Sessions demands harshest possible drug sentences, ending Obama-era flexibility

The move puts prosecutors back in a straitjacket they had only just begun to loosen.

Attorney General Jeff Sessions, left, has just reversed a historic reform initiated by former Attorney General Eric Holder, center. CREDIT: AP Photo/Alex Brandon
Attorney General Jeff Sessions, left, has just reversed a historic reform initiated by former Attorney General Eric Holder, center. CREDIT: AP Photo/Alex Brandon

Federal prosecutors should resume the old practice of pursuing the sternest possible charges and longest available sentences for all drug crime suspects, Attorney General Jeff Sessions ordered on Friday.

The new instructions reverse a memo issued in 2013 by then-Attorney General Eric Holder which sought to radically change America’s prison problem through simple changes to prosecutor behavior.

Holder had ordered U.S. attorneys to drop the across-the-board tough-guy act Sessions is reviving and instead reserve the harshest sentencing enhancements and multi-layered indictments available in the law for offenders with clear links to violent crime and organized criminal syndicates.

The aim was to end a common absurdity in American law enforcement: small-time drug busts that lead to decades-long prison terms for people who do not fit the profile of a dangerous, hardened criminal. The old practices revived in Friday’s memo from Sessions mean that someone arrested with a small quantity of marijuana could get sentenced to life in jail if they have two previous drug convictions of any kind.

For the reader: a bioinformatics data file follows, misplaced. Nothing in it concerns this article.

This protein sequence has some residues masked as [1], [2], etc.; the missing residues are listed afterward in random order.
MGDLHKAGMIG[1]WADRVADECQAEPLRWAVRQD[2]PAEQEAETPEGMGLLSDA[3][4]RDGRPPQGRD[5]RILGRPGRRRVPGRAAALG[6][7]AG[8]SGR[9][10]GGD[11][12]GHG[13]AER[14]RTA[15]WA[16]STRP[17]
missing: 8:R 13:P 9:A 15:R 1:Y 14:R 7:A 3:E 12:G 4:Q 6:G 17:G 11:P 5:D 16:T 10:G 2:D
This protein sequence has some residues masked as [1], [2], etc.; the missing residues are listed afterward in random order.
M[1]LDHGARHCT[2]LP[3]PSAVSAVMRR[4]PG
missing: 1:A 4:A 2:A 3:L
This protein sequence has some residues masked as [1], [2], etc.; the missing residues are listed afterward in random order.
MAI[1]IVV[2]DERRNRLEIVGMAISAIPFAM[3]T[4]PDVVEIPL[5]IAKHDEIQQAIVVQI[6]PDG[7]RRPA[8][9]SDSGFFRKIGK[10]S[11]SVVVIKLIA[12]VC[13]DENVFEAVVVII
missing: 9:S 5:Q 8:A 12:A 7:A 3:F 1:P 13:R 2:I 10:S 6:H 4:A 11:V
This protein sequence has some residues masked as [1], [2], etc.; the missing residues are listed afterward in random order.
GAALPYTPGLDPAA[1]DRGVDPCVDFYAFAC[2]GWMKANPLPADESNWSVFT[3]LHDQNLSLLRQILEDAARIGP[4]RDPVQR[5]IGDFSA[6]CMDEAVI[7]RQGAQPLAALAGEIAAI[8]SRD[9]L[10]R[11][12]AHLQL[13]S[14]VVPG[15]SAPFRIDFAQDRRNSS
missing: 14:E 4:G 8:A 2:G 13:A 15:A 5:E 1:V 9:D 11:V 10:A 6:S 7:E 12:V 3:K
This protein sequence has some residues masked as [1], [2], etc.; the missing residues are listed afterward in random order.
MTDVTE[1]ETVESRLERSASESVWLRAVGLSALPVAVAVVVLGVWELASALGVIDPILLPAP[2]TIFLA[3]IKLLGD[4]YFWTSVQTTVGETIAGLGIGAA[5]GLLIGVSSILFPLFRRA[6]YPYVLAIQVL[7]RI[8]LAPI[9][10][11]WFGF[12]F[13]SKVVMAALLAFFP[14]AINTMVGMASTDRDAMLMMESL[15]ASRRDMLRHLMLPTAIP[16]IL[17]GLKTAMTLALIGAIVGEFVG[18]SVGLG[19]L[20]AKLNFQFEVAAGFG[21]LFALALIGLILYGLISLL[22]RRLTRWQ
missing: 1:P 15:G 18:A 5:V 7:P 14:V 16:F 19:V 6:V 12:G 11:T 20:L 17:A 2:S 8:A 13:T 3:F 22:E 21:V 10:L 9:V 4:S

Where Holder’s policy recognized that there is a difference between what the letter of the law allows a prosecutor to do and the realities of the individual actions committed by a drug convict, Sessions argues no such gap exists.

Clarence Aaron got hit with three life sentences for introducing two cocaine dealers to one another.

“By definition, the most serious offenses are those that carry the most substantial guidelines sentence, including mandatory minimum sentences,” Sessions wrote. Scrapping individualized consideration of circumstances in favor of a straitjacketed approach determined by sentencing guidelines “affirms our responsibility to enforce the law, is moral and just, and produces consistency,” he wrote.

Sessions’ moral, just policy will mean people like John Horner, Clarence Aaron, and Chris Williams once again face decades behind bars for minor incidents that outdated sentencing laws lump together with the worst cartel violence.

Horner was sentenced to 25 years for selling a few pain pills to an informant, after the informant befriended him and said he couldn’t afford medication for his own ailments. Aaron got hit with three life sentences for introducing two cocaine dealers to one another, after everyone else in the case copped pleas and left the novice middle-man holding the bag. Williams, meanwhile, was a model citizen under Montana’s medical marijuana law — yet ended up facing an 85-year mandatory minimum sentence after a federal raid on his dispensary that allowed prosecutors to radically up his charges because he had a gun on the premises of his small business.